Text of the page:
STEP 5.4

After your first shipment
Managing your export supply chain

After-Sales Support

Service for clients and customers involves maintenance, repair or replacement of goods, along with keeping an open line of communication: answering any questions or concerns customers have with your products.

The idea behind this simple, and much the same as it is with domestic customers. If someone who buys a shipment from you has a problem, you need to be able to provide them with a solution, even if you are half a world away. That solution may require nothing more than an email or phone call, or it might involve hands-on, in-person service. When it comes to the latter, you will need to ensure that you have a viable framework in place to provide that in-person service.

Service for consumable goods like food may end when it arrives at its final destination, and quality criteria and return policies have been identified. Other goods however, like manufactured products, tools and machinery, will require a much more hands-on approach.

Many buyers of industrial goods will actually place service above price in consideration of what to buy; it’s that important.

There are several options to consider when setting up an after-sales service network.

Return the Product to Canada

Having buyers return their products to your Canadian operations for repair or maintenance requires the buyer to ship the products to you and you to ship them back. This is expensive.

For companies without a physical presence in an international market, this may seem like the most practical approach, but there are other methods to consider.

Using a Local Partner

If you sell through a distributor, you should ensure that the distributor has the ability and willingness to service the product.

Ask your distributor about the type, quality and age of its service equipment, training practices for employees, and the company’s experience servicing similar products.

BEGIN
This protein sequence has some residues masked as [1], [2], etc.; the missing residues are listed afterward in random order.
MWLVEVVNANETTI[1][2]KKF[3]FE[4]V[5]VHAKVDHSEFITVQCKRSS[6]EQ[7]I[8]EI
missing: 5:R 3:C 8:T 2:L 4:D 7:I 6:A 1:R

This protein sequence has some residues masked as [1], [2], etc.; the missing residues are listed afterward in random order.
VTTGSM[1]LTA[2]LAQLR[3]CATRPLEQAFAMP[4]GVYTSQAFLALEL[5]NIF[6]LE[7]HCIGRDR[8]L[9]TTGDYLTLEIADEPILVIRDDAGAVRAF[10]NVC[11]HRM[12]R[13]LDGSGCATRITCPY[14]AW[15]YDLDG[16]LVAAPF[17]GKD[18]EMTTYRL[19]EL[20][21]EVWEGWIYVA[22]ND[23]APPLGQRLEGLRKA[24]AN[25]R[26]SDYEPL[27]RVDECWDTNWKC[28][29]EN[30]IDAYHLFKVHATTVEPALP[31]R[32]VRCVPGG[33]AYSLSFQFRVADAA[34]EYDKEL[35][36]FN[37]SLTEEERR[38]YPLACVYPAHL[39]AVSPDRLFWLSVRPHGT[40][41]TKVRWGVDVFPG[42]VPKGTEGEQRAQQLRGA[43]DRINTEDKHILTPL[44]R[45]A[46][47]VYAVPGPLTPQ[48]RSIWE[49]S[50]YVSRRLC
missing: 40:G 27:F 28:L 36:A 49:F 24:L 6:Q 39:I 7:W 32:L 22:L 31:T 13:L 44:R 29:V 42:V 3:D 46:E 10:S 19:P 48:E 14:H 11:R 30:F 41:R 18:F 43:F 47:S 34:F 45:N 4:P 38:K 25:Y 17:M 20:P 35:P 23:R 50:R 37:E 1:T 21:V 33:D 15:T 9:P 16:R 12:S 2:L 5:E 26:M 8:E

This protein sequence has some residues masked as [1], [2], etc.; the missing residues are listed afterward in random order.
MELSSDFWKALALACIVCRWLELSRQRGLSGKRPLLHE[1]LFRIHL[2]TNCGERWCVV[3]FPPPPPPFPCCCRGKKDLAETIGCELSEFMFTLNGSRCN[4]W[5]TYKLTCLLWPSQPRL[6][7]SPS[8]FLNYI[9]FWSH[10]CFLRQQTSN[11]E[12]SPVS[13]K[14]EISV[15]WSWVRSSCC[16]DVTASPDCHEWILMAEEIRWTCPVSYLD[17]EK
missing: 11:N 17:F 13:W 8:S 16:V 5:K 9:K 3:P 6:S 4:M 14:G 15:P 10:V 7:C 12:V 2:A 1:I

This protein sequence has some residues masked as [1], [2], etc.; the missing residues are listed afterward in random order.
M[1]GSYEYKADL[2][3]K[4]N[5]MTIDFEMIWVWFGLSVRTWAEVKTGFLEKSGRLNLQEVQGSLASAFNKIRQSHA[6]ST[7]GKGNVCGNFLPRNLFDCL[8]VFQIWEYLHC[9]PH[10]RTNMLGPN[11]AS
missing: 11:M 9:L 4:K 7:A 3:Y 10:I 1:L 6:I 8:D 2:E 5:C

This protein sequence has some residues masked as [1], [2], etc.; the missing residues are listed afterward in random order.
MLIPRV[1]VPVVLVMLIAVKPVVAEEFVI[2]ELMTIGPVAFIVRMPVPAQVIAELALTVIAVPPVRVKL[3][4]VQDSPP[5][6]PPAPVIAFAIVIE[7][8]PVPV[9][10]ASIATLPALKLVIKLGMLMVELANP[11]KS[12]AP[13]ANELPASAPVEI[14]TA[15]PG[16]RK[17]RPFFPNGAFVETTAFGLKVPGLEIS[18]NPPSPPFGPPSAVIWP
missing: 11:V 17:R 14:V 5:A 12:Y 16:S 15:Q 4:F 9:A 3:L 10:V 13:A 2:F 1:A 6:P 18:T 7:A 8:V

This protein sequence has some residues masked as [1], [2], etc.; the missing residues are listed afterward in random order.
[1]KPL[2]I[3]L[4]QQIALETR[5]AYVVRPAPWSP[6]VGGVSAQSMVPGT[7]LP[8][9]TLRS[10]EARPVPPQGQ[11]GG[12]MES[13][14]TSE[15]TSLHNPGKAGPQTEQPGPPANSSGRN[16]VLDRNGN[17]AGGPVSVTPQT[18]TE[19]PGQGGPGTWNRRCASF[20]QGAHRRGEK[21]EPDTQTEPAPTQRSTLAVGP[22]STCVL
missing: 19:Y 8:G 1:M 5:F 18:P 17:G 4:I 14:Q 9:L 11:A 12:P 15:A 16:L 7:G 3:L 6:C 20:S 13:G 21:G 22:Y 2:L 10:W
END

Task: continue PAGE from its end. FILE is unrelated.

You should include provisions for service in your contract with the distributor.

If you are entering the market through a joint venture or partnership with a local company, you may also find that your partner has service capabilities. Make use of these.

You can also make use of locally-based service firms that specialize in after-sales support, and while this will certainly be an expense, it may be cheaper than sending your own employees overseas or setting up a service office.

Setting up Shop

Establishing a subsidiary operation in a foreign market may be a good idea if you are doing particularly well in a given region.

The branch you set up could be a one-person operation or a more extensive facility with administrative, sales and service staff, be they local or Canadian.

This is an expensive option, but it enables you to ensure a high quality of reliable after-sales service. It also gives you complete control over your operations, and the ability to serve multiple markets in a single region.

Be sure to do your legal and tax research before heading down this path.

More information on establishing physical operations in your market can be found in sections 4.2 and 5.1.

Whatever method you choose to service your customers, keep in mind that the level of service you provide will affect your reputation in your target market, for better or for worse.

Also, it’s important to be very clear about the parameters and provisions of services you will provide when negotiating sales contracts. Know what you are prepared to do for your customers and how much it’s going to cost.

Source: Export.Gov, U.S. Government


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